Fish to be broiled are split down the back. After being washed and well dried, they should be rubbed with oil or butter, or the skin floured, to keep from sticking. The broiler should be made hot and greased with a piece of salt pork before the fish is laid on. The hot wires will sear the lines which should always show on broiled dishes. The fire must be clear and hot for small fish, more moderate for large ones, so the outside may not be burned before the inside is cooked. When there is danger of this, the broiler may be laid on a pan in the oven to complete the cooking. The broiler should be turned as often as the cook counts ten, and as the skin burns easily, it must be carefully watched. When done, the wires should be carefully raised from both sides so as not to break the meat, and the fish turned on to a hot dish and spread with butter, salt, and pepper, or better, a maitre d'hotel sauce. This sauce makes a more evenly distributed mixture. A wreath of water-cresses laid around the fish makes a good garnish, and is an acceptable accompaniment to any broiled dish. Lemon is also used for garnish and flavor.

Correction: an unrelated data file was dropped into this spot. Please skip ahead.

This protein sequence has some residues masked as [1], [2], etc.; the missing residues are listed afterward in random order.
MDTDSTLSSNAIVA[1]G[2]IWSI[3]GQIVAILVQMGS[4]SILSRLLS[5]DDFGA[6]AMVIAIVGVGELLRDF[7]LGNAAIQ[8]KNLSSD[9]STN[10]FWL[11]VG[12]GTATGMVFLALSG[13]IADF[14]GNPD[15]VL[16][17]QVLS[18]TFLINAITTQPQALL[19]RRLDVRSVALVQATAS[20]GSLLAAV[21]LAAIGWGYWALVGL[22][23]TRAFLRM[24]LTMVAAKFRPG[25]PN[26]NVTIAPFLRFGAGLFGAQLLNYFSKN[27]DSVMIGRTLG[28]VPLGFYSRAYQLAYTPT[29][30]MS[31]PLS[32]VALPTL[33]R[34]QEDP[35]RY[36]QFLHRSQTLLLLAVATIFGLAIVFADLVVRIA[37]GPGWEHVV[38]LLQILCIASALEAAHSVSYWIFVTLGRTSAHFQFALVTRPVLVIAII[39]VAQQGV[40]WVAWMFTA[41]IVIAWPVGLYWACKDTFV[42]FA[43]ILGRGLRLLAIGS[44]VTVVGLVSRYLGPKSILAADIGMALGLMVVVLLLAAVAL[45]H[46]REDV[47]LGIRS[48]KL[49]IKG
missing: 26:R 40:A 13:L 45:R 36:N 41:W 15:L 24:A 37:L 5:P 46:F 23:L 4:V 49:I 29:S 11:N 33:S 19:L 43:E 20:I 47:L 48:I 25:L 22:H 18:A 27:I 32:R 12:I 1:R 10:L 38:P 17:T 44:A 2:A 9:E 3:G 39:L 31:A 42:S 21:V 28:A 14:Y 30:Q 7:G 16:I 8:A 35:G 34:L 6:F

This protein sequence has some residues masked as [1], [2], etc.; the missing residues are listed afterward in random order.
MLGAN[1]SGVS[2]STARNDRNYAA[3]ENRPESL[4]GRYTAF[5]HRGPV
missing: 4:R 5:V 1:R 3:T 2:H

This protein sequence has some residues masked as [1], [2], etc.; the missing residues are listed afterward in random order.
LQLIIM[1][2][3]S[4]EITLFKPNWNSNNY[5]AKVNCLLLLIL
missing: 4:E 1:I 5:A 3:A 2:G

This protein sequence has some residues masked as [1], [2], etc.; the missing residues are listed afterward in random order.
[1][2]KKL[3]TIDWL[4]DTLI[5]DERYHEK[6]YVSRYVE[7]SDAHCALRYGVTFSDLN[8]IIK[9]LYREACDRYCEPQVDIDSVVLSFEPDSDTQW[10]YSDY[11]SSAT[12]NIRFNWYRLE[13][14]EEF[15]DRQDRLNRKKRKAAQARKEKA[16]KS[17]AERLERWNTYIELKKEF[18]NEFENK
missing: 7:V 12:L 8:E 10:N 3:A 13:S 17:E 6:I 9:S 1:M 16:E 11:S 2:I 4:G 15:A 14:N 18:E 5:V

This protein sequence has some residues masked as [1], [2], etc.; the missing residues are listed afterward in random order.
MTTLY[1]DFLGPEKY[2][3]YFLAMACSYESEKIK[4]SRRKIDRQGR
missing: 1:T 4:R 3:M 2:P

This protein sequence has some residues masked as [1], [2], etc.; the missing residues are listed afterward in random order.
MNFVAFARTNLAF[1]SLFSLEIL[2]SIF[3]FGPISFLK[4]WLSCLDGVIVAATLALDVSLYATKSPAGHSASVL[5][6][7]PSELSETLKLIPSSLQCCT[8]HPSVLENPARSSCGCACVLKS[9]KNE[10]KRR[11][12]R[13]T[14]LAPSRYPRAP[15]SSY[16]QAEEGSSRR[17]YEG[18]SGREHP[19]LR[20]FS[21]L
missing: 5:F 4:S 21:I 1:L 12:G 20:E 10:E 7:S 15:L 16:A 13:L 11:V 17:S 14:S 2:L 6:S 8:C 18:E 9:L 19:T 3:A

Shad, bluefish, and mackerel are most frequently cooked in this way.